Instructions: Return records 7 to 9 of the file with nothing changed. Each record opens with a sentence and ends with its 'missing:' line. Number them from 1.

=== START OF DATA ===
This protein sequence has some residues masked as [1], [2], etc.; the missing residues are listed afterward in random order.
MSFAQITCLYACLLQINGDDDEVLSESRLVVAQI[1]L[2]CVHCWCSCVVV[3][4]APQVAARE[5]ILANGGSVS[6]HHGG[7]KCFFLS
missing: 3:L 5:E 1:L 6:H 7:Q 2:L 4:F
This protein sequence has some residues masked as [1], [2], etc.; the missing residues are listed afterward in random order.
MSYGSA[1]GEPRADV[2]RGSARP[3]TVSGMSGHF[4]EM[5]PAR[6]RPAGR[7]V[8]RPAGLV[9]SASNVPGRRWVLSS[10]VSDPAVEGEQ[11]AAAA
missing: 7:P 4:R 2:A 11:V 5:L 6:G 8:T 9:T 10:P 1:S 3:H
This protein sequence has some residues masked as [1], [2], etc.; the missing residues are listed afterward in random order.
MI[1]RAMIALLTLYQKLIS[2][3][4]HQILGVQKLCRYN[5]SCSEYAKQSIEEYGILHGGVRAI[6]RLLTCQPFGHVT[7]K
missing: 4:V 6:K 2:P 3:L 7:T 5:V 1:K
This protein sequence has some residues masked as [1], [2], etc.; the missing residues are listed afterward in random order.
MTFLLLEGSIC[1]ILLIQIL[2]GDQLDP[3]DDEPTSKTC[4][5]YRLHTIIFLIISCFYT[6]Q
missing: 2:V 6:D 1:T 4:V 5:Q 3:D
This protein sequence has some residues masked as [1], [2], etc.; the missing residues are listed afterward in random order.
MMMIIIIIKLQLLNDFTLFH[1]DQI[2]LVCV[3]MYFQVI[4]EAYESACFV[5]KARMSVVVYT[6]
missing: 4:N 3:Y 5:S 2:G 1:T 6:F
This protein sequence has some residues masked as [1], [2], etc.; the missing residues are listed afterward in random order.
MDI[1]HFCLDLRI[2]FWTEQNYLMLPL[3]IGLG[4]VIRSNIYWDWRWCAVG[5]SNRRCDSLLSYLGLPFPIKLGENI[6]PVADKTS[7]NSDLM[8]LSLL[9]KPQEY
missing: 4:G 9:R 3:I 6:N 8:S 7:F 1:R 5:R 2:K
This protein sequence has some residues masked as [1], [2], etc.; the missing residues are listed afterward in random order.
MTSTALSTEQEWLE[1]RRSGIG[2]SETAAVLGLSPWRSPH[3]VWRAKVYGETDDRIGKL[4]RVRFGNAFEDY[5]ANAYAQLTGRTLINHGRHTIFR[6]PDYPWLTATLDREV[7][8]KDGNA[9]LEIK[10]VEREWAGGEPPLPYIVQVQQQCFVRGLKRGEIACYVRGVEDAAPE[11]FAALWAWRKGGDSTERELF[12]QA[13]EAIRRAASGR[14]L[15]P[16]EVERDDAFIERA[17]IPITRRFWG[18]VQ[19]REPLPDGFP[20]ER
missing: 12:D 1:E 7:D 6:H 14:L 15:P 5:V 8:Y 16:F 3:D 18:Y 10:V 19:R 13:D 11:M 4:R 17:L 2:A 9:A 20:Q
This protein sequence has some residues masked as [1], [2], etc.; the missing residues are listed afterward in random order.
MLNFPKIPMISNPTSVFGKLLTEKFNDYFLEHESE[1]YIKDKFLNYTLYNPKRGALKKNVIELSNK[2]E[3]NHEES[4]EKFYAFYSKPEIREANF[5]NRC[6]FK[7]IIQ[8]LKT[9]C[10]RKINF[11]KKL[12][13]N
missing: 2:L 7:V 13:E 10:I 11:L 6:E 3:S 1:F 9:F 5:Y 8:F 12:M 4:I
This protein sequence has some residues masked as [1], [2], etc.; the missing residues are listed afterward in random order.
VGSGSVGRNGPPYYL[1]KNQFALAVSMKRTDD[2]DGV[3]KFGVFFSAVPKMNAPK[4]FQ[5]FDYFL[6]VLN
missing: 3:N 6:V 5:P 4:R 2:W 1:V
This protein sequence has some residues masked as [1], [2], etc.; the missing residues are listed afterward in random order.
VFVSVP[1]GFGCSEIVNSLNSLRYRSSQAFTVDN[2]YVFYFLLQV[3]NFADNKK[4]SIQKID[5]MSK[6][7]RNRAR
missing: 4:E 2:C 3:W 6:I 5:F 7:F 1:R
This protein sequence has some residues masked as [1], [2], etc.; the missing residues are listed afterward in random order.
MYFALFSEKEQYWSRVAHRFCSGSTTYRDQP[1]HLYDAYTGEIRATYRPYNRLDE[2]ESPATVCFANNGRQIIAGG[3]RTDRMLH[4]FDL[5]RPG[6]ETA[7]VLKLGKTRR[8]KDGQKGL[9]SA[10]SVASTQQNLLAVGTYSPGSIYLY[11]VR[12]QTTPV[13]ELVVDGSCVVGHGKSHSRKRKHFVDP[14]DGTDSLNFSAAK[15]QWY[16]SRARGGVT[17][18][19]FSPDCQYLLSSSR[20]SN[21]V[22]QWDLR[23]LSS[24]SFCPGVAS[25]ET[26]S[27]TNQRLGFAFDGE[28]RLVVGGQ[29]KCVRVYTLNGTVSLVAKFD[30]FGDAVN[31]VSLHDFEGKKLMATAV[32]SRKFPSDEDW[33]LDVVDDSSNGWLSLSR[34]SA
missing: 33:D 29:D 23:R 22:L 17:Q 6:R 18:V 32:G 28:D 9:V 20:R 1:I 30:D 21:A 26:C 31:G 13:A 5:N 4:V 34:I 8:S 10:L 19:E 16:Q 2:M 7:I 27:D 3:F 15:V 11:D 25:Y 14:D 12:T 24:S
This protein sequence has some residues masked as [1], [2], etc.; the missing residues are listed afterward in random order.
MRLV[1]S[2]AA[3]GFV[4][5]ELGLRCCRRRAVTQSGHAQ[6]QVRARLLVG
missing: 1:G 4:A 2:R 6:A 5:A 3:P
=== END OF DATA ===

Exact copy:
This protein sequence has some residues masked as [1], [2], etc.; the missing residues are listed afterward in random order.
MTSTALSTEQEWLE[1]RRSGIG[2]SETAAVLGLSPWRSPH[3]VWRAKVYGETDDRIGKL[4]RVRFGNAFEDY[5]ANAYAQLTGRTLINHGRHTIFR[6]PDYPWLTATLDREV[7][8]KDGNA[9]LEIK[10]VEREWAGGEPPLPYIVQVQQQCFVRGLKRGEIACYVRGVEDAAPE[11]FAALWAWRKGGDSTERELF[12]QA[13]EAIRRAASGR[14]L[15]P[16]EVERDDAFIERA[17]IPITRRFWG[18]VQ[19]REPLPDGFP[20]ER
missing: 12:D 1:E 7:D 6:H 14:L 15:P 5:V 8:Y 16:F 3:D 18:Y 10:V 19:R 13:D 11:M 4:R 17:L 2:A 9:A 20:Q
This protein sequence has some residues masked as [1], [2], etc.; the missing residues are listed afterward in random order.
MLNFPKIPMISNPTSVFGKLLTEKFNDYFLEHESE[1]YIKDKFLNYTLYNPKRGALKKNVIELSNK[2]E[3]NHEES[4]EKFYAFYSKPEIREANF[5]NRC[6]FK[7]IIQ[8]LKT[9]C[10]RKINF[11]KKL[12][13]N
missing: 2:L 7:V 13:E 10:I 11:L 6:E 3:S 1:F 9:F 5:Y 8:F 12:M 4:I
This protein sequence has some residues masked as [1], [2], etc.; the missing residues are listed afterward in random order.
VGSGSVGRNGPPYYL[1]KNQFALAVSMKRTDD[2]DGV[3]KFGVFFSAVPKMNAPK[4]FQ[5]FDYFL[6]VLN
missing: 3:N 6:V 5:P 4:R 2:W 1:V